17. 26. Theme: Place <ul><li>Finish this sentence: What I chose shows that I believe a good landscape… </li></ul>
  18. 27. Maslow’s Hierarchy of Needs <ul><li>Physiological </li></ul><ul><li>Safety </li></ul><ul><li>Belongingness/Love </li></ul><ul><li>Esteem </li></ul><ul><li>Need to know </li></ul><ul><li>Aesthetic </li></ul><ul><li>Self-Actualization </li></ul><ul><li>Transcendence </li></ul>
  19. 28. Glasser’s Hierarchy <ul><li>Survival/Reproduction </li></ul><ul><li>Belonging/Love </li></ul><ul><li>Gaining Power </li></ul><ul><li>Freedom </li></ul><ul><li>Fun </li></ul>
  20. 29. Glasser’s Choice Theory in the Classroom <ul><li>All motivation comes from within ourselves; no one MAKES us do anything we don’t want to do. </li></ul><ul><li>Everything we do, we do because we choose to. </li></ul><ul><li>Students choose not to work in class because working does not satisfy their needs at the time. </li></ul><ul><li>If what is taught does not satisfy needs, students won’t learn </li></ul><ul><li>If students do not feel like they have any power in the classes, they will not work in school and will work to satisfy their needs in ways that are destructive to themselves and others </li></ul>
  21. 30. Glasser’s Choice Theory Continued <ul><li>The more that people have power over their own destiny, the harder and more creatively they will work. </li></ul><ul><li>Boring is the opposite of fun. Boredom can be defeated by satisfaction of any basic need. </li></ul><ul><li>A major goal is student and teacher satisfaction. </li></ul><ul><li>Teachers can structure tasks so work is beneficial and need-satisfying. </li></ul>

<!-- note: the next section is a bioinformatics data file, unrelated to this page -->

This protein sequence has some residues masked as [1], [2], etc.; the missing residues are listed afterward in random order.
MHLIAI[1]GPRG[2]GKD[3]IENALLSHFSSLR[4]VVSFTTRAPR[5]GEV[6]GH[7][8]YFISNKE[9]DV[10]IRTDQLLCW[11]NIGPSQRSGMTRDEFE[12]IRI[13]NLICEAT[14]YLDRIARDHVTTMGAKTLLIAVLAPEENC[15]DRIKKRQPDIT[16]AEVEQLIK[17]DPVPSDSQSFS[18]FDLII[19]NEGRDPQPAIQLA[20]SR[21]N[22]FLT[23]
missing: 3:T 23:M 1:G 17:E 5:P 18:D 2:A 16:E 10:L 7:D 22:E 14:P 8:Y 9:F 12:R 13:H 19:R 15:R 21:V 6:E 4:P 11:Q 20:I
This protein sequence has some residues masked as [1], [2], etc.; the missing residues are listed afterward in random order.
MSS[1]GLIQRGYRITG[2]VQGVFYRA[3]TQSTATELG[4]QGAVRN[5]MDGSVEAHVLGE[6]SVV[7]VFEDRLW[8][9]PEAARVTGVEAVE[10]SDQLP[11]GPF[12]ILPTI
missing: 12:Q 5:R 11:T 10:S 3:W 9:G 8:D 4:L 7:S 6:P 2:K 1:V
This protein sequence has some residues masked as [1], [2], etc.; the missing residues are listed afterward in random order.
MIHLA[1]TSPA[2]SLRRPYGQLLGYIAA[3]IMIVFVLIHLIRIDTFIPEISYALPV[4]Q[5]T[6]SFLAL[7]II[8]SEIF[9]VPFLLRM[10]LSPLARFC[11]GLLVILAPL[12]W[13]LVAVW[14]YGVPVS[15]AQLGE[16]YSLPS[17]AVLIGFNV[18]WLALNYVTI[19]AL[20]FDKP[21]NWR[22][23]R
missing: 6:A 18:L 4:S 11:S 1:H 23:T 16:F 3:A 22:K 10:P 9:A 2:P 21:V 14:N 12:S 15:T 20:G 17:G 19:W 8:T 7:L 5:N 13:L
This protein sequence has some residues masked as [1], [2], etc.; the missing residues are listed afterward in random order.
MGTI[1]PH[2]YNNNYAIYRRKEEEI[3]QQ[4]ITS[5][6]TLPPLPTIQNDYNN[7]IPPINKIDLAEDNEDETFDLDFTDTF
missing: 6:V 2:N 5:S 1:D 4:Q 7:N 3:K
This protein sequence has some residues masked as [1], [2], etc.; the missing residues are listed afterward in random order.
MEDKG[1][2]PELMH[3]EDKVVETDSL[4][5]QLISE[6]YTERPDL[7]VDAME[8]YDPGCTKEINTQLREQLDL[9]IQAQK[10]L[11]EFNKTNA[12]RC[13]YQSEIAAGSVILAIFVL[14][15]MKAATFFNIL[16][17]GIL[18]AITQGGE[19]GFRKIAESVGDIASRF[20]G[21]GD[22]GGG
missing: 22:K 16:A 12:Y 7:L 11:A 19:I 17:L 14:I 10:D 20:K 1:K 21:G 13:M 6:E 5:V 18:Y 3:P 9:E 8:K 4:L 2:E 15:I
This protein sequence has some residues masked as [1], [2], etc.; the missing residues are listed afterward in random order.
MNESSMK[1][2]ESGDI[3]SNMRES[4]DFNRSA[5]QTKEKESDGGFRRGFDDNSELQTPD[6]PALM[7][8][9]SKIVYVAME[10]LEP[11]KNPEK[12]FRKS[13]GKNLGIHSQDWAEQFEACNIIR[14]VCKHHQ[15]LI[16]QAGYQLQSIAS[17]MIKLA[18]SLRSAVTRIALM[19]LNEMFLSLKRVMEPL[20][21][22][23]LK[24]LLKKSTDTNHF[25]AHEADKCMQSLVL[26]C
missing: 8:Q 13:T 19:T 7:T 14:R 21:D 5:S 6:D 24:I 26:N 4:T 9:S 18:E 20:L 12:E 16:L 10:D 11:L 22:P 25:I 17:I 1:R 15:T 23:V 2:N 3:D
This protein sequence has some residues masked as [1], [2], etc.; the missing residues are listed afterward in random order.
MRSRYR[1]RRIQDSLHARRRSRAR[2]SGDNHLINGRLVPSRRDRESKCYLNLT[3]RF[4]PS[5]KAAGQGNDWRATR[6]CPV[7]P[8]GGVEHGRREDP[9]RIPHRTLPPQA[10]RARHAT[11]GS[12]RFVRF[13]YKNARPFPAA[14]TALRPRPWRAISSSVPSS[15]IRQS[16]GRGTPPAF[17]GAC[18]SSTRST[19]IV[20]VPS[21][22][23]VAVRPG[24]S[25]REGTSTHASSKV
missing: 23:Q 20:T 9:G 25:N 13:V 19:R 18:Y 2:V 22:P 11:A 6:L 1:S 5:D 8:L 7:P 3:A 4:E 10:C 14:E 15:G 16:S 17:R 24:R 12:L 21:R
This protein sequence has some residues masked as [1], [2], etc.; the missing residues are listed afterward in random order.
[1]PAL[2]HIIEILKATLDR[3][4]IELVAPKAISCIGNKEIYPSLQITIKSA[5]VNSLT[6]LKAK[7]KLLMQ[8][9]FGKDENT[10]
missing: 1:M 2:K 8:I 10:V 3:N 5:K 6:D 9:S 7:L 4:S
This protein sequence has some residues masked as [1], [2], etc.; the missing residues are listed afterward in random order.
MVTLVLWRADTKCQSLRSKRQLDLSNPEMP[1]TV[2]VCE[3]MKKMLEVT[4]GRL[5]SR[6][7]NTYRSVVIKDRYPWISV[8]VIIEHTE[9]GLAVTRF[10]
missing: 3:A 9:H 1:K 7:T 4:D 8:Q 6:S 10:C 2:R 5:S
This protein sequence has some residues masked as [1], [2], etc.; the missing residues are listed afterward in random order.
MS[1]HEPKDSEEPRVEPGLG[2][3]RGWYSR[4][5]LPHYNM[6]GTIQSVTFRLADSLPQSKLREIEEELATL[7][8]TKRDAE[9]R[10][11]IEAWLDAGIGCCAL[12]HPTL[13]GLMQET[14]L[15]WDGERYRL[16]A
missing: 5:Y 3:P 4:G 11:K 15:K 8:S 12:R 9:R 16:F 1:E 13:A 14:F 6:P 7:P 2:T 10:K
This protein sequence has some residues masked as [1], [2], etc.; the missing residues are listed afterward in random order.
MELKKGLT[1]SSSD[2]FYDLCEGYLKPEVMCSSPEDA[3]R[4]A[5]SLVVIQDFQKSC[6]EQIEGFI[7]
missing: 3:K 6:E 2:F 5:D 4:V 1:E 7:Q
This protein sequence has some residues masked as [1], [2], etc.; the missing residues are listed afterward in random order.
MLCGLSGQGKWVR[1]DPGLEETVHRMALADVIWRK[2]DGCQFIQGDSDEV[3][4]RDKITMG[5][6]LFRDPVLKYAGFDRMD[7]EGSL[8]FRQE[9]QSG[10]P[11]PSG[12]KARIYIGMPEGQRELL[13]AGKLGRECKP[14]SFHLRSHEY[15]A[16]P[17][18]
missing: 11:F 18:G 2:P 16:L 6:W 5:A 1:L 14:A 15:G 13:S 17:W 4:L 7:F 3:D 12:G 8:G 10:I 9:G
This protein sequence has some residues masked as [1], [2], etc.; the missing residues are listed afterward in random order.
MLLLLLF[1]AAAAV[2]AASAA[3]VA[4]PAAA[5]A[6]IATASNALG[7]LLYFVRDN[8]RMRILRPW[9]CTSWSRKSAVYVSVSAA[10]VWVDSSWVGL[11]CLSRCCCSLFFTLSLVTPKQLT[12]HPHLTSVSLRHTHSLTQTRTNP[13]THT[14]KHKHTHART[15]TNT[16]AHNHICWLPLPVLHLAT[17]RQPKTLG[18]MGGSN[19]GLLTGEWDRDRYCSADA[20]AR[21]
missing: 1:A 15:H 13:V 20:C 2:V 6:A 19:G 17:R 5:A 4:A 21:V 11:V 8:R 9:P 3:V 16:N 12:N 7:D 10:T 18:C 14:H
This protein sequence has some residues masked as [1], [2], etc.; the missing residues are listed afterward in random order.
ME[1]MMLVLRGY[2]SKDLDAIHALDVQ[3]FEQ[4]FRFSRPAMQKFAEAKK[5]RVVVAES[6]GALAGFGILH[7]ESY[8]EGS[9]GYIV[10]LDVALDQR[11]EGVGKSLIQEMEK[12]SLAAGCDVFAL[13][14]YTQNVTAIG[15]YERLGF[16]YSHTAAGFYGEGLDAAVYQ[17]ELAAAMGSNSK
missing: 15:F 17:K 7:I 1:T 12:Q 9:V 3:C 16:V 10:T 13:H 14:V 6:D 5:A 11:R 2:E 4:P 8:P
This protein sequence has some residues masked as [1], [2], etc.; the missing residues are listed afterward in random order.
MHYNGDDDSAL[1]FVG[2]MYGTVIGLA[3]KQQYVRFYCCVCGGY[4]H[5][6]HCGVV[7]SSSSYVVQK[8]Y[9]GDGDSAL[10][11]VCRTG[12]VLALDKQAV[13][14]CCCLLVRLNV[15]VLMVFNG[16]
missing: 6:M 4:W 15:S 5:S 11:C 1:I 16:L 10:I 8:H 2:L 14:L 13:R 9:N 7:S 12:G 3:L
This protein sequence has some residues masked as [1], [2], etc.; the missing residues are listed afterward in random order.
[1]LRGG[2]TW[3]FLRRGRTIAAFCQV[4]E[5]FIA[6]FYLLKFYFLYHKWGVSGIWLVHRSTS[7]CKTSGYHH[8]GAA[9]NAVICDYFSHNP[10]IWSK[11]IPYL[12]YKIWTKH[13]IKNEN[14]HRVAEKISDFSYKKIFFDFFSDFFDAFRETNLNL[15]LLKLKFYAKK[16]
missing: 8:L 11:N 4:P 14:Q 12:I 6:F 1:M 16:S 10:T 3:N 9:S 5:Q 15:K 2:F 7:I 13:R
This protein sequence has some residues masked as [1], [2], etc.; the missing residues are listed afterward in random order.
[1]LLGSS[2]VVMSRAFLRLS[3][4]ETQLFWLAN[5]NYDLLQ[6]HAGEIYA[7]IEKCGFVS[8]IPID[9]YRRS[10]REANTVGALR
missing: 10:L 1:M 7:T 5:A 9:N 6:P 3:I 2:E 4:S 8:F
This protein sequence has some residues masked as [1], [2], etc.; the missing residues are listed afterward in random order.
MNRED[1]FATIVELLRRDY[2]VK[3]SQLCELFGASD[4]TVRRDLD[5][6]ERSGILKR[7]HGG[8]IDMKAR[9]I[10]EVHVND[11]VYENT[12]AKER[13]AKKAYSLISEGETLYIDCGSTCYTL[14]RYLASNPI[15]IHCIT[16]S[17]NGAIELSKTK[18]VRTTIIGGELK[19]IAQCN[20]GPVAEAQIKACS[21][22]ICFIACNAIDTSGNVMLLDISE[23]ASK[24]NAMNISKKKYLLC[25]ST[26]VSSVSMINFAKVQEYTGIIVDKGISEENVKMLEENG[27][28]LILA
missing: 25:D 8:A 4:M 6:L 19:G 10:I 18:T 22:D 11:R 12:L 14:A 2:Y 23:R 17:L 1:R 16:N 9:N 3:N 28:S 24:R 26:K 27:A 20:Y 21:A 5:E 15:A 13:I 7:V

22. 31. Changing the Classroom Environment: <ul><li>If you do nothing else but the following, learning will increase in your classroom as evidenced on standardized tests </li></ul><ul><li>Based on research, the ideal classroom highlights the following </li></ul><ul><li>Respect, Relationships, Safety, Responsibility, Fun </li></ul>
  23. 32. RESPECT <ul><li>The #1 priority of American students over decades, emotional and physical (property and space) respect. </li></ul>
  24. 33. RELATIONSHIPS <ul><li>Between students and teacher </li></ul><ul><li>Among students </li></ul>
  25. 34. SAFETY <ul><li>Physical and emotional safety where failure isn’t fatal and risk-taking is encouraged. </li></ul>
  26. 35. RESPONSIBILITY <ul><li>The teacher should never do anything the students can do for themselves. </li></ul><ul><li>A student should feel responsible for their actions. </li></ul>
  27. 36. FUN <ul><li>That wonderful sense of accomplishment that we have done something difficult and fulfilling. </li></ul>